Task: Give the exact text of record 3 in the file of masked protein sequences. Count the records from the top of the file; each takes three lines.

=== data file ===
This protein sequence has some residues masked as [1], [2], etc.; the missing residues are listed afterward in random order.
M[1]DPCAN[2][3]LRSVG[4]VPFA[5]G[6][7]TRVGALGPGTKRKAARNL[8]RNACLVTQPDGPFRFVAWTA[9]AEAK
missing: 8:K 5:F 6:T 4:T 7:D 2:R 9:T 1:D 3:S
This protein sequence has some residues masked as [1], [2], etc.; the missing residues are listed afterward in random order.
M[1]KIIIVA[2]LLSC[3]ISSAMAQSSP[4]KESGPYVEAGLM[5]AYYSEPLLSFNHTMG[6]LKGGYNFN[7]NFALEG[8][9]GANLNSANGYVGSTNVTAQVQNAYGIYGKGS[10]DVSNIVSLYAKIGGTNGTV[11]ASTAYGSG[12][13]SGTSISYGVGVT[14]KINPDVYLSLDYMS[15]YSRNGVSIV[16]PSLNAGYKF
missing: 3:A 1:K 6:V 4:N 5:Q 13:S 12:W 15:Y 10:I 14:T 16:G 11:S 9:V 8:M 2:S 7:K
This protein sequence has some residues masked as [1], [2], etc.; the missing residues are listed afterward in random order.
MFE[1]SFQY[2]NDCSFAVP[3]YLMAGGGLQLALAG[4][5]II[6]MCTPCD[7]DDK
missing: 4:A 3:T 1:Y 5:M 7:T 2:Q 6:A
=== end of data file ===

This protein sequence has some residues masked as [1], [2], etc.; the missing residues are listed afterward in random order.
MFE[1]SFQY[2]NDCSFAVP[3]YLMAGGGLQLALAG[4][5]II[6]MCTPCD[7]DDK
missing: 4:A 3:T 1:Y 5:M 7:T 2:Q 6:A